Nice to start TR8 gaming with a win! I found that for PC games I needed to make sure the VSync option is set, otherwise I was getting an out of sync error with my LG screen setup. The Elgato HD60+ was outputting ok to the Mac, as was the 4K dell screen for the pass through HDMI. Just the LG 1080p HDMI screen was doing this.
I also needed to adjust the Analog pedal inc and dec settings (using TAB key in game) to use the left/right cursor keys on the wheel gamepad.
Last but not least, I needed to adjust the Paddle settings (Wheel axis) to be much more sensitive and faster so that the turning is usable under the emulation.
Tricky playing the game and trying to take a photo with an iPhone at the same time. Try it sometime :-)
I then switched to Virtua Racing, another favourite arcade game of mine. Note that you need to be selective with which games you use the wheel, as many games don't work well with it.
Virtua Racing is a lot of fun. I enjoy playing the almost perfect arcade conversion on the Nintendo Switch, but playing the original arcade version with the TR8 and a proper wheel and pedals is just like playing in the original arcade cabinet (minus the actuated cockpit effects I admit).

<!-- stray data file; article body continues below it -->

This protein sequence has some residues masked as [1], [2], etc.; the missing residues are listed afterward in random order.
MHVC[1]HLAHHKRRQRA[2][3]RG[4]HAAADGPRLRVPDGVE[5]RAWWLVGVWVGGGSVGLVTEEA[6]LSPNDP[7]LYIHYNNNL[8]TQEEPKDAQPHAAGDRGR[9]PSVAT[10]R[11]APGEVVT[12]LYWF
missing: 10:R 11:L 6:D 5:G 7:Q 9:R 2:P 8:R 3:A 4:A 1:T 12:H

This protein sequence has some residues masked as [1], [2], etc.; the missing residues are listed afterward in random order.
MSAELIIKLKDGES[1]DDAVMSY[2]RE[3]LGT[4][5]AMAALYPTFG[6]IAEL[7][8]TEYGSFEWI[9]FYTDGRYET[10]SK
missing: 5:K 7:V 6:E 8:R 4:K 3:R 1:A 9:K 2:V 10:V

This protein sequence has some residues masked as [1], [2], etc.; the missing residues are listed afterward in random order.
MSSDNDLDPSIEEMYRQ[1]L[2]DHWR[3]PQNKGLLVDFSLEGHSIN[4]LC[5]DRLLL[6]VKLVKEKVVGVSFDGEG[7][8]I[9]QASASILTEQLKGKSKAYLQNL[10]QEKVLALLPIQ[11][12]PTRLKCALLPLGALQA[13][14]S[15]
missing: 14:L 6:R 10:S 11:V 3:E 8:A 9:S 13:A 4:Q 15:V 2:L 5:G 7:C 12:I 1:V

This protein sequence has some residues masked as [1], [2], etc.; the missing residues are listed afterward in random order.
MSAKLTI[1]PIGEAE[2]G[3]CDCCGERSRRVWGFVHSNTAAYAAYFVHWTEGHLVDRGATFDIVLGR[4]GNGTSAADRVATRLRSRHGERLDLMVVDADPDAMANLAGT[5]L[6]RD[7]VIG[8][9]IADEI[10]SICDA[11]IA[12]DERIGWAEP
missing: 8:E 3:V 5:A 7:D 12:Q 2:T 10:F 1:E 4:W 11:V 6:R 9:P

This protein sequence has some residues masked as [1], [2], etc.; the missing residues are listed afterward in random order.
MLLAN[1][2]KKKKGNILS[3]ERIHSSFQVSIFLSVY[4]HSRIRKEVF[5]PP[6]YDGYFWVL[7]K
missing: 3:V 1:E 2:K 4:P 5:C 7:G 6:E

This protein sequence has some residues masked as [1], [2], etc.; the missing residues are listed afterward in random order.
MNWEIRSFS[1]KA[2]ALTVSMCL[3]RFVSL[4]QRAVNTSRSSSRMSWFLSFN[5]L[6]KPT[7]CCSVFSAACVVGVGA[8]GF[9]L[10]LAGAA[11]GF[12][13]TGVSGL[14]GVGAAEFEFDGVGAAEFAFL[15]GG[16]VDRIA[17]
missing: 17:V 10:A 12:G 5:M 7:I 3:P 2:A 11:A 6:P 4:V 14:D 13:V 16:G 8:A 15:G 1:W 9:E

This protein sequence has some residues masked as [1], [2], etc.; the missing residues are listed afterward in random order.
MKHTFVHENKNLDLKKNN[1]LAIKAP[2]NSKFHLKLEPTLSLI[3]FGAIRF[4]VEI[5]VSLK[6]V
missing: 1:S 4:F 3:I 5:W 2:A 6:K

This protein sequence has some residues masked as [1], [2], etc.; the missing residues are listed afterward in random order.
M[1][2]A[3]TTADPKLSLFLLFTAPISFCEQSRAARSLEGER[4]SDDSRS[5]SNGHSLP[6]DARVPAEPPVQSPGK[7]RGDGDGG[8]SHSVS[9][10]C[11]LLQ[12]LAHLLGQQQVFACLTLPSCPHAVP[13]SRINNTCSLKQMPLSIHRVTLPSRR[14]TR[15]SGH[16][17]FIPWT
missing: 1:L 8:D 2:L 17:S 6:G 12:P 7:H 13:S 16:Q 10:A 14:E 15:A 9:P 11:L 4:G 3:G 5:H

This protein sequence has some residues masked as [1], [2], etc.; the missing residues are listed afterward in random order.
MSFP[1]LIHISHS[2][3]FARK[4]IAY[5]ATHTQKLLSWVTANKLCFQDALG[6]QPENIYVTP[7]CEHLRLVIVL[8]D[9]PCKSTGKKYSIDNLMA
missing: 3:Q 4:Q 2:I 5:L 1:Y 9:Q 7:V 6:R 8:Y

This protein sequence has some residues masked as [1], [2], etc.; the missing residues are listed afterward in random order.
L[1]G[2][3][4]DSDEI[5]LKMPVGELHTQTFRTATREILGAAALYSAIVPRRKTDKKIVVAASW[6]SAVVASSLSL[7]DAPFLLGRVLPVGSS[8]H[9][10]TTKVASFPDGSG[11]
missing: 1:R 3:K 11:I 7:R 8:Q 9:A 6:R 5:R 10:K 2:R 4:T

At this point I had both the 4K screen and 1080p screens on, and found that the splitter outputs to both simultaneously. You can turn off the other screen at any time without affecting things.
Last but not least, I played another old 3D polygon racing arcade favourite of mine, called Winning Run:
Again, I had to set all the customisations for the settings for the game to use the wheel correctly. It works, but the steering is a bit tough at times. I need to play with the settings a bit more I think.
I also briefly played Projects Cars 2, this time on my Xbox One, which ran fine but had some annoying force feedback effects I needed to play with the settings to minimise as it was a bit too much.